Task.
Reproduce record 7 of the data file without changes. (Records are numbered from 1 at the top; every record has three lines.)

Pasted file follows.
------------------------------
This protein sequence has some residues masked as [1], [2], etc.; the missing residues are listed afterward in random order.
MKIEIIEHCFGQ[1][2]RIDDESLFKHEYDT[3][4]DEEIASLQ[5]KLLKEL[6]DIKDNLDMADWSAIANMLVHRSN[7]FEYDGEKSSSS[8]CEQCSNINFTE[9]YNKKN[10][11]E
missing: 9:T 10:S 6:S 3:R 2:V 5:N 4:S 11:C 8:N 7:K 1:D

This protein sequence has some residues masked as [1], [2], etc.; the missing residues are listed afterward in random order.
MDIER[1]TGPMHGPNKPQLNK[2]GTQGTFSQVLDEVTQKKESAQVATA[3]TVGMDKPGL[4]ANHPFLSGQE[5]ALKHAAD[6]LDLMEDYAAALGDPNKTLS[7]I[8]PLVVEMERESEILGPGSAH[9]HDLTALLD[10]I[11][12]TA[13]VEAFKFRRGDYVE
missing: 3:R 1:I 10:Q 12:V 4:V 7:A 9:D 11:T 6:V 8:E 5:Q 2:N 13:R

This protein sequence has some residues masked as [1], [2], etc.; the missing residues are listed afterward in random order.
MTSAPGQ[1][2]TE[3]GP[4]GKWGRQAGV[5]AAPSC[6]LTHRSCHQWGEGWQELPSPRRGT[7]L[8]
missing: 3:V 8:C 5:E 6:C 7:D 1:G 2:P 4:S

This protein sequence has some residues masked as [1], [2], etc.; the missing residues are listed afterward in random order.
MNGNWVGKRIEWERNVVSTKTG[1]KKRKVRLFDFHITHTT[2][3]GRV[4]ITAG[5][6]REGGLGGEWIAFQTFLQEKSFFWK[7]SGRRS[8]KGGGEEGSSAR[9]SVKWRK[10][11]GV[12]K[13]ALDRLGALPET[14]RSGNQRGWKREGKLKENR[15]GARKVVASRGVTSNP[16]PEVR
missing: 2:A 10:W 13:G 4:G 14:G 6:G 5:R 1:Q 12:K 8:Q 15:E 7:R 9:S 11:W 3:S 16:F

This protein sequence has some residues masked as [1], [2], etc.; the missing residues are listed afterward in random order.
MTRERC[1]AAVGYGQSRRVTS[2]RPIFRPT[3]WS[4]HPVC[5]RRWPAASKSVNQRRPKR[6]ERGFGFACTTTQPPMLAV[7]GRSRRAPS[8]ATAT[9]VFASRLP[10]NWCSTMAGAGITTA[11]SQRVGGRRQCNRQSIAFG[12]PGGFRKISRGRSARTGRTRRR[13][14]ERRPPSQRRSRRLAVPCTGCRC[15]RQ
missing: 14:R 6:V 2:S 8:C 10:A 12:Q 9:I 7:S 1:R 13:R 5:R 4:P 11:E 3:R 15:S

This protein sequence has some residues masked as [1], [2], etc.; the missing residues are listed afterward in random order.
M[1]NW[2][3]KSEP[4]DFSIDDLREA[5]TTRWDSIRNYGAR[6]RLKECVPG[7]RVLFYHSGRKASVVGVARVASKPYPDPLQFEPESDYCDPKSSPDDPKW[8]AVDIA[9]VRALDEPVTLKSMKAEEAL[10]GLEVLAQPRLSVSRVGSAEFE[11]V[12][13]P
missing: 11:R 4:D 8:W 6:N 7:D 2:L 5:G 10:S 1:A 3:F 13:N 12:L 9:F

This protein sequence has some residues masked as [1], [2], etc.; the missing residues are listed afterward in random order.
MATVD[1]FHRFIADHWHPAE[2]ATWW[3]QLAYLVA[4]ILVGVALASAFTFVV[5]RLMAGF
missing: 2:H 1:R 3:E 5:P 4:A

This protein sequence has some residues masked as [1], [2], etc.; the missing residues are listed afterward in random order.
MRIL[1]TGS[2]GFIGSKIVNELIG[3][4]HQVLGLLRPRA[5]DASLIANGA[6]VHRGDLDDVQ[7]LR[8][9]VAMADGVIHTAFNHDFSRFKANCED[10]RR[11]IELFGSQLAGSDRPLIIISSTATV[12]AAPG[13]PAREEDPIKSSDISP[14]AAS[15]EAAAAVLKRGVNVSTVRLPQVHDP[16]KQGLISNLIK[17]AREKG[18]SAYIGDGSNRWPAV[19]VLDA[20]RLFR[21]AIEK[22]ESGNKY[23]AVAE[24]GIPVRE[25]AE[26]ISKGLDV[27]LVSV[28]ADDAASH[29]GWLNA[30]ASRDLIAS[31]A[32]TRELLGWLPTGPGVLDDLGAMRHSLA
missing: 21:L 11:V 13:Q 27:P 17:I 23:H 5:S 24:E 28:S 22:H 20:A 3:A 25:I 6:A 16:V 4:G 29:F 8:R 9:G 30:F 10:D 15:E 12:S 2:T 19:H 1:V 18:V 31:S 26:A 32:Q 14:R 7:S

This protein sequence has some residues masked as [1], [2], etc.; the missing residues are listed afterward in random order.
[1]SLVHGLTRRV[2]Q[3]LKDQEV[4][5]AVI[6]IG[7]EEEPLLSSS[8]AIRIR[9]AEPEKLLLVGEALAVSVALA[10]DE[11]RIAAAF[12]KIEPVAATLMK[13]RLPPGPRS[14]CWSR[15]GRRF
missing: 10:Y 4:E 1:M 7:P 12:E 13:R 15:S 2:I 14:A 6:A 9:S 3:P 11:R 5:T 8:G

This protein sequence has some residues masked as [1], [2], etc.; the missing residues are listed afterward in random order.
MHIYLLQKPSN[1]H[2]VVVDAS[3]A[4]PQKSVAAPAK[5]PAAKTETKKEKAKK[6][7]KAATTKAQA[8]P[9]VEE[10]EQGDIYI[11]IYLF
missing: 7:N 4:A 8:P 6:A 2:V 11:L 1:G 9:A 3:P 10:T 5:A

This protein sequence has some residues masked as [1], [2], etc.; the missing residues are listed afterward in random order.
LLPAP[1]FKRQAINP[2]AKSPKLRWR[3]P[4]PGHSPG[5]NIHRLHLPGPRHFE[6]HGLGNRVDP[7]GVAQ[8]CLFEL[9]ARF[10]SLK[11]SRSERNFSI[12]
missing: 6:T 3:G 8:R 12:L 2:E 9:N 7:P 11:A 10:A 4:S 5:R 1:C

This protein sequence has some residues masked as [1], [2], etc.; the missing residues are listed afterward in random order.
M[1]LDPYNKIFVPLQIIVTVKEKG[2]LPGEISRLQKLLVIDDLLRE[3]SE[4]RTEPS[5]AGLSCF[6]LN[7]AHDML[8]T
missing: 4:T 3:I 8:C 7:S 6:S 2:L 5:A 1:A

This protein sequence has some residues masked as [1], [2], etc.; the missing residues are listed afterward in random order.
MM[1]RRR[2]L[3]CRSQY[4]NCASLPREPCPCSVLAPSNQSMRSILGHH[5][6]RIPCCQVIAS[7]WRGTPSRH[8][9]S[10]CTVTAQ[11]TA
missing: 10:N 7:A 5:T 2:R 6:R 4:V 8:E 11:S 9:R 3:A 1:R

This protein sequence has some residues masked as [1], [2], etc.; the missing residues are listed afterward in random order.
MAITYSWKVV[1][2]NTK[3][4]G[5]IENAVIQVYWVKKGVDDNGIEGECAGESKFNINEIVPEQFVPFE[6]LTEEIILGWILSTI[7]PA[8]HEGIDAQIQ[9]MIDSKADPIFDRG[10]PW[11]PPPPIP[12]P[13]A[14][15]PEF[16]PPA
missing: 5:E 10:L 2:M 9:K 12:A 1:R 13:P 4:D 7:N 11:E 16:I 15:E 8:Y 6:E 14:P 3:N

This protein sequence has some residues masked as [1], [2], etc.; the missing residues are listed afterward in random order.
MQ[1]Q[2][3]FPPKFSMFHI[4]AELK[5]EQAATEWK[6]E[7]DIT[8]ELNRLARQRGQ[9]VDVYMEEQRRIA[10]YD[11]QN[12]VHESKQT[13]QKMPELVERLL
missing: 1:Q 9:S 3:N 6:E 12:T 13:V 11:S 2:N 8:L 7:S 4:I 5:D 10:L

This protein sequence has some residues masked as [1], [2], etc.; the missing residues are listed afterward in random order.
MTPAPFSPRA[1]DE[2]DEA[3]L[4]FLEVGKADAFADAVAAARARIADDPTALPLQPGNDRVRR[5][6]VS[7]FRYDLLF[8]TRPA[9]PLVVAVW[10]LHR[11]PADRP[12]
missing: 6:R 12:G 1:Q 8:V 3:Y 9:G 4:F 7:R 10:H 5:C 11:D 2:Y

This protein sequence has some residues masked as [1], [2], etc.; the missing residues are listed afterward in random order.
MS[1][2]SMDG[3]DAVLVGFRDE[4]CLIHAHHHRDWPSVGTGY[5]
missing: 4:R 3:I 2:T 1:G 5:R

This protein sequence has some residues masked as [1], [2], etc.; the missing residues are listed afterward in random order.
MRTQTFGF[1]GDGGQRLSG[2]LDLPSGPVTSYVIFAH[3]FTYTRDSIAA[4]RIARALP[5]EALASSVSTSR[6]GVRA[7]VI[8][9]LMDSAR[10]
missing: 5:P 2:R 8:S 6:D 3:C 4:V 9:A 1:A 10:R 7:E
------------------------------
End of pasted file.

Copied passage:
This protein sequence has some residues masked as [1], [2], etc.; the missing residues are listed afterward in random order.
MATVD[1]FHRFIADHWHPAE[2]ATWW[3]QLAYLVA[4]ILVGVALASAFTFVV[5]RLMAGF
missing: 2:H 1:R 3:E 5:P 4:A